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Route 35 Bridge, Kennebunk, Maine; Passaconway Bridge, Cape Neddick, Maine: Turning failure into positive PR

CHALLENGE: Create positive public feedback around two bridge failures along heavily traveled and highly visible state roads. The Route 35 Bridge in Kennebunk failed due to ground instability in July 2005; the Passaconway Bridge, crossing the Cape Neddick River on Shore Road in York, was washed out in the torrential rains of May 2006.

STRATEGY: Both bridge failures called for similar communications strategies, as in both cases the public needed to know MaineDOT’s immediate response tactics and the department needed quick feedback on their proposed replacement strategy.

Since both incidents attracted widespread media attention, Morris’ first step was to release a MaineDOT action plan, along with 24/7 contact information. The media alert stated that affected residents would soon be hearing directly from the department. This took place within 12 hours of bridge failure, with an invitation to call Morris anytime with questions or concerns. Many residents took advantage of this opportunity, allowing Morris to prevent rumors from spreading, get a heads-up on potential concerns and provide information and support before residents had a chance to become frustrated.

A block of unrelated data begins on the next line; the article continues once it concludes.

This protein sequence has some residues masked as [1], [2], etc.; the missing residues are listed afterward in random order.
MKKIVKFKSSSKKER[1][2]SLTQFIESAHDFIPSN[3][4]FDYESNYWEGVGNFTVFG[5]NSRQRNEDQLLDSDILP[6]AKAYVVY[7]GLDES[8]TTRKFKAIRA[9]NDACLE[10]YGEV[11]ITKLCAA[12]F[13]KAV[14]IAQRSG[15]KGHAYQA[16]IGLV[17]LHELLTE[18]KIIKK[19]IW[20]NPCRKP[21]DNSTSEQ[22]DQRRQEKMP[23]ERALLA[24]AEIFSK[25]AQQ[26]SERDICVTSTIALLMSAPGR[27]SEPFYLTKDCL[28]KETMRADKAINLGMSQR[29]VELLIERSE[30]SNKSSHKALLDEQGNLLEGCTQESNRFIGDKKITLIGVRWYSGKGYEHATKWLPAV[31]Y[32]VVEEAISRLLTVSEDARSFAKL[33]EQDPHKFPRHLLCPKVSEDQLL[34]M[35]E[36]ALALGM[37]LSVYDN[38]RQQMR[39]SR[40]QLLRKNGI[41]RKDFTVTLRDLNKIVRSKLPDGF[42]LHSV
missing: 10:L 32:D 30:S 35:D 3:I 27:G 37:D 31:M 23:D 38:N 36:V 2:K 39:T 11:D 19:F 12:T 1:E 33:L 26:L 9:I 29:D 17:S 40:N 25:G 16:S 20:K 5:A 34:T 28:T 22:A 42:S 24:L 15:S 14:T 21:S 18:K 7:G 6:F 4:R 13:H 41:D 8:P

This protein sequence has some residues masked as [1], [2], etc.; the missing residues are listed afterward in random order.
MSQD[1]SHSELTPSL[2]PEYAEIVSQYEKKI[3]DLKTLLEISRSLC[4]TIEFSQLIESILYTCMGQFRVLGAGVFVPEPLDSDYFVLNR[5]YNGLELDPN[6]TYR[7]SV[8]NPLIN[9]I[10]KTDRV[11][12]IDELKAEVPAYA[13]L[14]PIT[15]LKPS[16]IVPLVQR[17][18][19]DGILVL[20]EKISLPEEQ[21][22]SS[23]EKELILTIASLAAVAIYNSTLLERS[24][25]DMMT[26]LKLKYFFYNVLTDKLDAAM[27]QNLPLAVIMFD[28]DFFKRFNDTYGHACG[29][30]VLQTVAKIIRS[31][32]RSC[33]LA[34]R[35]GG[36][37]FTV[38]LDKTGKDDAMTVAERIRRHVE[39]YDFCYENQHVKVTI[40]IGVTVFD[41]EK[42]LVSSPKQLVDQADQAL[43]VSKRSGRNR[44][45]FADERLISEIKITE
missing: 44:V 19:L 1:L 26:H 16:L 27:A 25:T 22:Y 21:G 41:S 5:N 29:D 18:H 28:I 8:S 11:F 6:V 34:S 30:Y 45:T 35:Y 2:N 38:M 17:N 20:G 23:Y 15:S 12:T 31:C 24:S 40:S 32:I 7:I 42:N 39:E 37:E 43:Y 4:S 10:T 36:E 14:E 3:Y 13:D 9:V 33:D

While public meetings were held in both projects, Morris asked the media and the town managers to encourage affected residents to comment directly to the town web sites to obtain broader feedback. The towns created project updates on the town sites. In Kennebunk, the site was used to gather quantitative feedback on which rebuilding option was favored, which gave the town and MaineDOT support in choosing a shorter, less expensive replacement option.

Morris also negotiated replacement design approval with the Kennebunk Historic Commission, which assumed local control over the area where the bridge was located. In York, Morris was the intermediary between the department and a conservation organization that opposed replacing the bridge at all.

RESULTS: The public process was completed to the satisfaction of MaineDOT, and to the accompaniment of positive press, particularly in Kennebunk, where the local paper ran an editorial praising the department’s commitment to action and to communication.



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